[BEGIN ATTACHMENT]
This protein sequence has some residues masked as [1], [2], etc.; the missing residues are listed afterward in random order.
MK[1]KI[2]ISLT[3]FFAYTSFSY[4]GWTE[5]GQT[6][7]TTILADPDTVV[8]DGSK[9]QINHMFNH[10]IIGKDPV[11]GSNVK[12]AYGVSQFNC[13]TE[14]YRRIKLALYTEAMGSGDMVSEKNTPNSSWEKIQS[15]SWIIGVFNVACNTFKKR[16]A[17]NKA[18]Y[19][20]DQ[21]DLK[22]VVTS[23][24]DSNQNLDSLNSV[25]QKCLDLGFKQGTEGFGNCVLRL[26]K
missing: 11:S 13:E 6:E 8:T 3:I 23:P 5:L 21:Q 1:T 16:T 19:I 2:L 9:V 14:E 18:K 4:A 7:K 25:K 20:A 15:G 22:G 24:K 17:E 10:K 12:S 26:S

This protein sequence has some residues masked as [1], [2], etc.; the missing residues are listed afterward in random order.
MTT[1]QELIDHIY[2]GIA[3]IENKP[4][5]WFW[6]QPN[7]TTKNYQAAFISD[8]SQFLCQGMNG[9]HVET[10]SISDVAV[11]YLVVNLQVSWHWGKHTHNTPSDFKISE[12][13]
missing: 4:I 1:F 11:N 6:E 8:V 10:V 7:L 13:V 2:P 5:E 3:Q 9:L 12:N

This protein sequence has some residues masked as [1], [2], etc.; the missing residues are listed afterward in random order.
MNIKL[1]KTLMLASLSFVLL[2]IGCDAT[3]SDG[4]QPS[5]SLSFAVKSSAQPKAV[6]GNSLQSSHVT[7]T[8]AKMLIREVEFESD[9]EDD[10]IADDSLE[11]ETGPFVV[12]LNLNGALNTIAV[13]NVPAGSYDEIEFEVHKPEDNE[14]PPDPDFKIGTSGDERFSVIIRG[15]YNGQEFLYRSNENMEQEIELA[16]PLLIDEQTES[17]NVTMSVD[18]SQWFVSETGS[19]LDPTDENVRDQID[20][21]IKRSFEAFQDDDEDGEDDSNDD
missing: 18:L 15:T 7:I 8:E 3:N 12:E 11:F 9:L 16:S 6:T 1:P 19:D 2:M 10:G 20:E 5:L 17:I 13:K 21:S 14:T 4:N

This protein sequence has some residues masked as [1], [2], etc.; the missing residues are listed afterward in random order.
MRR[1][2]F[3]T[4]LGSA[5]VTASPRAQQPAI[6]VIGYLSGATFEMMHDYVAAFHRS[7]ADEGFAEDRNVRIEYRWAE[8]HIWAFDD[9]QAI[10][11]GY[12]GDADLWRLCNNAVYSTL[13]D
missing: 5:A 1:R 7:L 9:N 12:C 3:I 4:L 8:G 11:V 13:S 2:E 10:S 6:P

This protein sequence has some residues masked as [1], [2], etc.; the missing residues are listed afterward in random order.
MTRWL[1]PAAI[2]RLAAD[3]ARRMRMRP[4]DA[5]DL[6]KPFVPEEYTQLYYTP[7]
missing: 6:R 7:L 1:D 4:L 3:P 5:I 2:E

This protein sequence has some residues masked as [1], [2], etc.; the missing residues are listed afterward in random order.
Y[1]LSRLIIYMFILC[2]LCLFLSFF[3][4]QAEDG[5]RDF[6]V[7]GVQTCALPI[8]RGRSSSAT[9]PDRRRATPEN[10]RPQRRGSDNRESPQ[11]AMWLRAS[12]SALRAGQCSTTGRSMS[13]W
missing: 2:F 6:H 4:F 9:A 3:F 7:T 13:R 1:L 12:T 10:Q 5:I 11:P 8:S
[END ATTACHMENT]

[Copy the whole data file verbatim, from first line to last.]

This protein sequence has some residues masked as [1], [2], etc.; the missing residues are listed afterward in random order.
MK[1]KI[2]ISLT[3]FFAYTSFSY[4]GWTE[5]GQT[6][7]TTILADPDTVV[8]DGSK[9]QINHMFNH[10]IIGKDPV[11]GSNVK[12]AYGVSQFNC[13]TE[14]YRRIKLALYTEAMGSGDMVSEKNTPNSSWEKIQS[15]SWIIGVFNVACNTFKKR[16]A[17]NKA[18]Y[19][20]DQ[21]DLK[22]VVTS[23][24]DSNQNLDSLNSV[25]QKCLDLGFKQGTEGFGNCVLRL[26]K
missing: 11:S 13:E 6:E 8:T 3:I 23:P 5:L 21:Q 1:T 16:T 19:I 2:L 9:V 14:E 18:K 4:A 7:K 25:K 20:A 15:G 22:G 24:K 17:E 10:K 12:S 26:S

This protein sequence has some residues masked as [1], [2], etc.; the missing residues are listed afterward in random order.
MTT[1]QELIDHIY[2]GIA[3]IENKP[4][5]WFW[6]QPN[7]TTKNYQAAFISD[8]SQFLCQGMNG[9]HVET[10]SISDVAV[11]YLVVNLQVSWHWGKHTHNTPSDFKISE[12][13]
missing: 4:I 1:F 11:N 6:E 8:V 10:V 7:L 13:V 2:P 5:E 3:Q 9:L 12:N

This protein sequence has some residues masked as [1], [2], etc.; the missing residues are listed afterward in random order.
MNIKL[1]KTLMLASLSFVLL[2]IGCDAT[3]SDG[4]QPS[5]SLSFAVKSSAQPKAV[6]GNSLQSSHVT[7]T[8]AKMLIREVEFESD[9]EDD[10]IADDSLE[11]ETGPFVV[12]LNLNGALNTIAV[13]NVPAGSYDEIEFEVHKPEDNE[14]PPDPDFKIGTSGDERFSVIIRG[15]YNGQEFLYRSNENMEQEIELA[16]PLLIDEQTES[17]NVTMSVD[18]SQWFVSETGS[19]LDPTDENVRDQID[20][21]IKRSFEAFQDDDEDGEDDSNDD
missing: 18:L 15:T 7:I 8:E 3:N 12:E 11:F 9:L 16:S 6:T 1:P 19:D 2:M 10:G 20:E 5:L 17:I 13:K 21:S 14:T 4:N

This protein sequence has some residues masked as [1], [2], etc.; the missing residues are listed afterward in random order.
MRR[1][2]F[3]T[4]LGSA[5]VTASPRAQQPAI[6]VIGYLSGATFEMMHDYVAAFHRS[7]ADEGFAEDRNVRIEYRWAE[8]HIWAFDD[9]QAI[10][11]GY[12]GDADLWRLCNNAVYSTL[13]D
missing: 5:A 1:R 7:L 9:N 12:C 3:I 4:L 8:G 11:V 13:S 2:E 10:S 6:P

This protein sequence has some residues masked as [1], [2], etc.; the missing residues are listed afterward in random order.
MTRWL[1]PAAI[2]RLAAD[3]ARRMRMRP[4]DA[5]DL[6]KPFVPEEYTQLYYTP[7]
missing: 6:R 7:L 1:D 4:L 3:P 5:I 2:E

This protein sequence has some residues masked as [1], [2], etc.; the missing residues are listed afterward in random order.
Y[1]LSRLIIYMFILC[2]LCLFLSFF[3][4]QAEDG[5]RDF[6]V[7]GVQTCALPI[8]RGRSSSAT[9]PDRRRATPEN[10]RPQRRGSDNRESPQ[11]AMWLRAS[12]SALRAGQCSTTGRSMS[13]W
missing: 2:F 6:H 4:F 9:A 3:F 7:T 13:R 1:L 12:T 10:Q 5:I 11:P 8:S